Hannah Cree 0:28
This talk was recorded at the SheEO Summit March 2021, titled, Racial and Social Justice: Next Steps with Lutze Segu, Social Justice Doula. Learn more about her work at lutzesegu.com
Vicki Saunders 0:42
Hi, Lutze. So good to have you here.
Lutze Segu 0:45
Hello, Vicki. I’m so happy to be with you.
Vicki Saunders 0:48
Tell us who you are and what you do.
Lutze Segu 0:51
Oh, I am Lutze Segu. I’m currently situated in Miami, in the United States, which is the ancestral traditional lands of the Miccosukee Seminole Tequesta First Nations. I’m a PhD candidate at the UBC, at UBC University of British Columbia in Vancouver. I am a social worker, I am a black feminist thinker. And just someone who’s just really curious about the world, and who believes people can change and can be transformed and believes that anti racism is the only way we as a species are going to survive on this planet. So that’s me.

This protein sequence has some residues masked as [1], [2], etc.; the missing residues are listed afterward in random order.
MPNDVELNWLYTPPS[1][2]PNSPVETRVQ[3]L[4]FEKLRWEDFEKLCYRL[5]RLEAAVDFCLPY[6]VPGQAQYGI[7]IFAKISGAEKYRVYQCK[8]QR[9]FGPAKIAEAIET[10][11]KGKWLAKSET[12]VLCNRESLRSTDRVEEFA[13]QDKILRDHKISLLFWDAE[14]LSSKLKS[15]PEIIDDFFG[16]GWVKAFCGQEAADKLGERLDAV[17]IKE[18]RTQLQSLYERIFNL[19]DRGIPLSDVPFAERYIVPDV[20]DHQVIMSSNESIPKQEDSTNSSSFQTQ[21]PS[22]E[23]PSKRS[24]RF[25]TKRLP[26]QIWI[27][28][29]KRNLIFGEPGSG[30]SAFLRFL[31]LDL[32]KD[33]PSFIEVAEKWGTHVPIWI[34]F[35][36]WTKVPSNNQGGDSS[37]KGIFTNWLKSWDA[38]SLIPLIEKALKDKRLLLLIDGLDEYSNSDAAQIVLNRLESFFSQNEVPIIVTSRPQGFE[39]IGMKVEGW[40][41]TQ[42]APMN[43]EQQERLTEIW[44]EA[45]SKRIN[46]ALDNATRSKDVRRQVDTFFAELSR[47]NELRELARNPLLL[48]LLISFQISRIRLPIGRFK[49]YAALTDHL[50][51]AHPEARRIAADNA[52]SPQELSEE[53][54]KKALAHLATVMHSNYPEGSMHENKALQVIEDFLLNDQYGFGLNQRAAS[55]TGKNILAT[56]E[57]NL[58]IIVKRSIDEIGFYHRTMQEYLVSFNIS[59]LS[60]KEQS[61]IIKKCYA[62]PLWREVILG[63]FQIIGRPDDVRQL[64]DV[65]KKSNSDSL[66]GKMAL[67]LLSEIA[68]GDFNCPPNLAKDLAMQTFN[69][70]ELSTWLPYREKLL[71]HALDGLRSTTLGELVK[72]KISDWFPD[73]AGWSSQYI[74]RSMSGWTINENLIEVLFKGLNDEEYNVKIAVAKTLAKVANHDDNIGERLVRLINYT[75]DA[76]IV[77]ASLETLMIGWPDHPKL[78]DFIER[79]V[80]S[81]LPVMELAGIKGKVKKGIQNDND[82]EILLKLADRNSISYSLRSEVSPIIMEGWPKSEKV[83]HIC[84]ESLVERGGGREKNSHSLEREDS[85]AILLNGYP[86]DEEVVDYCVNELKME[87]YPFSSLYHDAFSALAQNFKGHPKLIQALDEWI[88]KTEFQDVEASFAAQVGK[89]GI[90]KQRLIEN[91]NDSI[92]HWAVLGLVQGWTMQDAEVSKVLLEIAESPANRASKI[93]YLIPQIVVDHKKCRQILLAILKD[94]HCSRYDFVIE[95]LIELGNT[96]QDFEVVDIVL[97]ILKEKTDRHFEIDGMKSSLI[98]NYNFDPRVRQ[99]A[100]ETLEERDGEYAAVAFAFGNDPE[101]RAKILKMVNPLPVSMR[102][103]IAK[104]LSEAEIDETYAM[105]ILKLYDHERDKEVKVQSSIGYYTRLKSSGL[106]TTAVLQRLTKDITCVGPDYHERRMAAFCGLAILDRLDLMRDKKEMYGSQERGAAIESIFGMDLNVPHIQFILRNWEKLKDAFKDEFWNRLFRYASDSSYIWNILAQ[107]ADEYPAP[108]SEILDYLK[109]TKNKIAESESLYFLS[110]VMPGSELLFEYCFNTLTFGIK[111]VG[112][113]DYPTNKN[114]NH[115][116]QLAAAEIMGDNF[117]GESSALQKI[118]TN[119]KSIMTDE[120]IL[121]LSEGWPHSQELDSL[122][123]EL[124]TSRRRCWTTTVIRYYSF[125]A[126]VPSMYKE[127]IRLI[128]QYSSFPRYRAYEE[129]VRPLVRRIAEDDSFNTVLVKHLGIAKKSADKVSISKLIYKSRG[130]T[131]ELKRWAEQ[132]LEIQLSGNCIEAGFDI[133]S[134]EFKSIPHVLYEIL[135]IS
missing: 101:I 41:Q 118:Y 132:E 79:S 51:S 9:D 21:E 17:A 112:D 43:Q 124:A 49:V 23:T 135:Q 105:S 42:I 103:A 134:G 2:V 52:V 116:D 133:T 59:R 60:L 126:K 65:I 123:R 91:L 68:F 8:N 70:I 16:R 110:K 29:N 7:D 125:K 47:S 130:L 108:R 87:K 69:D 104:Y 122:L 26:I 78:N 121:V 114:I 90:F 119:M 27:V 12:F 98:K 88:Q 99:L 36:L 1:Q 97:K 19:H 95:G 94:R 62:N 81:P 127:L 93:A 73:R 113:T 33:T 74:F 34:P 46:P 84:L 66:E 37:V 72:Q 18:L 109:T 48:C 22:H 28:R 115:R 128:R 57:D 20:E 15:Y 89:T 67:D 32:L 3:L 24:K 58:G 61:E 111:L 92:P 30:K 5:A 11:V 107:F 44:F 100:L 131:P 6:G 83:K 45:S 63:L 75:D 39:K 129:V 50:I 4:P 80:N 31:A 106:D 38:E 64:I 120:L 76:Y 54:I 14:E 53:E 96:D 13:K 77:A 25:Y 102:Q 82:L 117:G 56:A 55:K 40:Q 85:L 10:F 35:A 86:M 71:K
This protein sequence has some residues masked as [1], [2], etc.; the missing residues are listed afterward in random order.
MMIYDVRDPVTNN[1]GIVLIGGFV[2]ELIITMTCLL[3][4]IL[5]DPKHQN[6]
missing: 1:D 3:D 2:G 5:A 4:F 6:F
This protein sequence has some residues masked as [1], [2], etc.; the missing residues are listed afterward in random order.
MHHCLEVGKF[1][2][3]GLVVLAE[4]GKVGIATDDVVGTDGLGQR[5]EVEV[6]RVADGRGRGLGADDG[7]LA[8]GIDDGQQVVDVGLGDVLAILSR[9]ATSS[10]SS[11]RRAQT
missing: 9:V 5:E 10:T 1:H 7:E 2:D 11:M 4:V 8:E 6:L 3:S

Vicki Saunders 1:31
Awesome. Thank you so much. You call yourself a social justice doula. Or Last time we talked you did? I know language is changing fast. I don’t know if you’ve changed that. Tell us about that.
Lutze Segu 1:44